WASHINGTON – Japan and the United States plan to hold high-level security talks Dec. 16 to discuss North Korea’s nuclear weapons program and a possible U.S. attack on Iraq, Japanese and U.S. sources said Thursday.
It will be the first “two-plus-two” meeting of foreign and defense ministers of the two countries since President George W. Bush took office in January 2001.
They held their last security meeting in September 2000.
Foreign Minister Yoriko Kawaguchi and Defense Agency chief Shigeru Ishiba will attend the talks in Washington with Secretary of State Colin Powell and Defense Secretary Donald Rumsfeld.
The sources said Japan is seeking to discuss the North Korea and Iraq issues with the U.S. at the highest level as soon as possible.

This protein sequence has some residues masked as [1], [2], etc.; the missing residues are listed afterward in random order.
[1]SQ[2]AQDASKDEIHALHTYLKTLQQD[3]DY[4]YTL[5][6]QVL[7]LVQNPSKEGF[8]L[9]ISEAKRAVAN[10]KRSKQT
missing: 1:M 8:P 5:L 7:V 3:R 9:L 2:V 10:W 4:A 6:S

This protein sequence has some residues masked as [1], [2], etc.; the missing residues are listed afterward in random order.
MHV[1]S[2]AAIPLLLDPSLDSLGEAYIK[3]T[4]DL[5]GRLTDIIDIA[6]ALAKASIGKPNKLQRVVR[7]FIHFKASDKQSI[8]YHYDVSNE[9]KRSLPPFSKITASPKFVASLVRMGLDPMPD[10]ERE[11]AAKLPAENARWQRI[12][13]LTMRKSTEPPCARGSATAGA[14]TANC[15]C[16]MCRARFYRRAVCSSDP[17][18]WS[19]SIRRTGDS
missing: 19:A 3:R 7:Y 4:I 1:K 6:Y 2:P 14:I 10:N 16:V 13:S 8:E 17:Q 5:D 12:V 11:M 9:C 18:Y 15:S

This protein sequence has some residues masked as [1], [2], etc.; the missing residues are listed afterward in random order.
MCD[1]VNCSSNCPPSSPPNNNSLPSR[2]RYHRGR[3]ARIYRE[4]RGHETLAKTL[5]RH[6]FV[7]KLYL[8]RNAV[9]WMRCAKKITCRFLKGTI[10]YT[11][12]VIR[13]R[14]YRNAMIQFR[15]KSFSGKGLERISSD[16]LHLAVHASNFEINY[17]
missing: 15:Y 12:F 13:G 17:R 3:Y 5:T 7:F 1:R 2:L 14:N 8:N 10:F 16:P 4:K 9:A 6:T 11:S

North Korea earlier this month admitted having a program to enrich uranium for nuclear weapons. The U.S. has meanwhile threatened to use force against Iraq if Baghdad does not abandon its weapons of mass destruction.
The Japanese and U.S. officials are also expected to discuss the U.S.-led missile defense initiative.
The two nations are currently conducting a joint study on a system to protect Japan and U.S. forces deployed around the country from ballistic missile attacks.
The U.S. hopes Japan will soon move beyond the research stage to the development of a missile defense system.
Washington is expected to increase the pressure on Tokyo to advance to the development stage in light of North Korea’s ongoing development of long-range missiles and its recent admission about its nuclear arms program.
Japan plans to decide by 2003 or 2004 whether to move to the development stage, but there has been little progress in domestic debate on the issue.
The two countries will hold a working-level meeting of officials in charge of foreign and defense affairs as early as mid-November to prepare for the upcoming talks, the sources said.
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